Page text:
Business Model Generation – Part2 – Canvas
“Pattern in architecture is the idea of capturing architectural design ideas as archetypal and reusable descriptions” Christopher Alexander
This section in the book describes business models with similar characteristics, arrangements of business model Building Blocks, or behaviors. The patterns described should help us understand business model dynamics and serve as a source of inspiration for our own work with business models.
The goal in defining and describing these business model patterns is to recast well-known business concepts in a standardized format – the Business Model Canvas – so that they are immediately useful in our own work around business model design and invention.
Which patterns are described in the book? Unbundling Business models, The Long Tail Business Models, Multi-Sided Platforms, Free as a Business Model and Open Business Models.
I just picked two of the described patterns to give a clue about the content of this chapter.
Unbundling Business Models
The concept of the “unbundled” corporation holds that there are three fundamentally different types of businesses:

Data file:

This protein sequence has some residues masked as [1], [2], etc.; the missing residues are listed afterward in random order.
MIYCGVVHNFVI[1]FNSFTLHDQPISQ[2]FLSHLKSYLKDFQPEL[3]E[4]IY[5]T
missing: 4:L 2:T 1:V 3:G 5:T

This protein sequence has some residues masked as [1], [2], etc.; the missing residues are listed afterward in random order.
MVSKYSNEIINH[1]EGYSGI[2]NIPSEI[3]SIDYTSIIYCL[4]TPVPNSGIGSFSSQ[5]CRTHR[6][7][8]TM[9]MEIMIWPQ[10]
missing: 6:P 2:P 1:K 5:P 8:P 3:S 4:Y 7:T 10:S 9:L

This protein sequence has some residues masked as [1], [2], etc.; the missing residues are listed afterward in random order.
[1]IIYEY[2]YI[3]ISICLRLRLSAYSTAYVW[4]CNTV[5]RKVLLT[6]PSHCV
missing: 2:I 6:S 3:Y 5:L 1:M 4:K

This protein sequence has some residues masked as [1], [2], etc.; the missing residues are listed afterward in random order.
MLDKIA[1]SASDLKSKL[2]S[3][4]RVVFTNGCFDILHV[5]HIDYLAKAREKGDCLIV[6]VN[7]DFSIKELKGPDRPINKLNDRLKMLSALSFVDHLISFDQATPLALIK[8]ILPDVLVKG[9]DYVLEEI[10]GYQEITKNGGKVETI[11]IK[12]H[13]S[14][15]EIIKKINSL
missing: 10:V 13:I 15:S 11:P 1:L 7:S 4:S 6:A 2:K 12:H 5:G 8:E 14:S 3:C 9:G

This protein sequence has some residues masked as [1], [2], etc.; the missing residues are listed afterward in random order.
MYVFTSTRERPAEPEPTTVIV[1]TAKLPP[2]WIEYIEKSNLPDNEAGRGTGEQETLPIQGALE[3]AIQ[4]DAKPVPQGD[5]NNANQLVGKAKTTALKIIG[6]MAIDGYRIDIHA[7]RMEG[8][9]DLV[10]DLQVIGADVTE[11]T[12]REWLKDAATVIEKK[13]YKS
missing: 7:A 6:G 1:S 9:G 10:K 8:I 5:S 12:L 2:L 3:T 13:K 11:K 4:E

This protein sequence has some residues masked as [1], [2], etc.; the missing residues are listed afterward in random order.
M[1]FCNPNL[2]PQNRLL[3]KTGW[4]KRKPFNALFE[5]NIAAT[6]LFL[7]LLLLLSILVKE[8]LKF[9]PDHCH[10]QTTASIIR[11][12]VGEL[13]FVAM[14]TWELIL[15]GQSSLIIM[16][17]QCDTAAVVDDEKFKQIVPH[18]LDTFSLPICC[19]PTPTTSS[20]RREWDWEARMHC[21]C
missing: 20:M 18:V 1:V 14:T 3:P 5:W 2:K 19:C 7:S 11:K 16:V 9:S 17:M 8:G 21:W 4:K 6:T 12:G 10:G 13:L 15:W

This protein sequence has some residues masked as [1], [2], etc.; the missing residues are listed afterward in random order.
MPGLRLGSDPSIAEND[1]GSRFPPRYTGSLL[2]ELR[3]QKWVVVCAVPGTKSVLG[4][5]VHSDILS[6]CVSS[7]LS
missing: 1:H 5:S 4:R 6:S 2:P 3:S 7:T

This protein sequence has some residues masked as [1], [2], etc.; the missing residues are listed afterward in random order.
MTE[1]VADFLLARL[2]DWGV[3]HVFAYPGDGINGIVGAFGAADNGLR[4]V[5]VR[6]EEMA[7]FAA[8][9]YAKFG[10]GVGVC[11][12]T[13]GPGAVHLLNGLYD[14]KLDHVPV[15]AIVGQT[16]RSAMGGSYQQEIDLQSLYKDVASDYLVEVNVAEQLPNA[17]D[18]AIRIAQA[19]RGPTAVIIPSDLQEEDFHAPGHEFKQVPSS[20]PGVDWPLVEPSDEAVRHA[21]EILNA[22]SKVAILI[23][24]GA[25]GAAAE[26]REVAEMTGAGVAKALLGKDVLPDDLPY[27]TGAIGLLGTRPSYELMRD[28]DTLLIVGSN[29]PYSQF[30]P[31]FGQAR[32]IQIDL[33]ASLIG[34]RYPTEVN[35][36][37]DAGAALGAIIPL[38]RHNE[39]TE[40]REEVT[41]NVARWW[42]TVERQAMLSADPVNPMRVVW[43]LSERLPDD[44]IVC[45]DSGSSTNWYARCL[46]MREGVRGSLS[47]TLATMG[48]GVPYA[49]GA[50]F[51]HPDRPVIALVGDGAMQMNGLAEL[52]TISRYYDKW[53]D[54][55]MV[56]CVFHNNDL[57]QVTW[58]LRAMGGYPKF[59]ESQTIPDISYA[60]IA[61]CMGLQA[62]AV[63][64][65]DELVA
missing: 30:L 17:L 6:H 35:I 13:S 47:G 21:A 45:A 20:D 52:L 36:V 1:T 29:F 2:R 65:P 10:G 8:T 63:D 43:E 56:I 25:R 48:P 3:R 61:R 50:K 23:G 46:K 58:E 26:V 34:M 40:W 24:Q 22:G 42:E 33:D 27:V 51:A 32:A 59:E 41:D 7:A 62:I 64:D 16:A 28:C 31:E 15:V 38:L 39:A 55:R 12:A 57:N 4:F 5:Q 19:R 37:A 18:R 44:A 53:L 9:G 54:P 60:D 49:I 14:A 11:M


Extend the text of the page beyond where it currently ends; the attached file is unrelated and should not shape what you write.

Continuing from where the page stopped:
- Customer Relationship businesses (Finding and acquiring customers and relationships)
- Product innovation businesses (develop new and attractive products and services)
- Infrastructure businesses (build and manage platforms for high volume, repetitive tasks, …)
Each type has different economic, competitive, and cultural imperatives. The three types may co-exist within a single corporation, but ideally they are “unbundled” into separate entities in order to avoid conflicts or undesirable trade-offs. The authors recommend focusing on one of the three internally.
The authors give great example for unbundling within the bank and telecommunication industry.
Mobile telecommunication firms have started unbundling their businesses. Traditionally they competed on network quality, but now they are striking network sharing deals with competitors or outsourcing network operations altogether to equipment manufacturers. Why? Because they realize that their key asset is no longer the network – it is their brand and their customer relationships.
We can use our self-made canvas to take a look at our business model. How can we unbundle and improve our existing or invented business model? All the actions and all the example in the book come back to its beginning – the canvas.
… bring together two or more distinct but interdependent groups of customers. Such platforms are of value to one group of customers only if the other groups of customers are also present. It creates value by facilitating interactions between the different groups. A multi-sided platform grows in value to the extent that it attracts more users, a phenomenon known as the network effect. Credit cards for example link merchants with cardholders and newspapers link readers with advertisers.
For further information about the other patterns just send me a message. The next article is about Design.
The Business Model Generation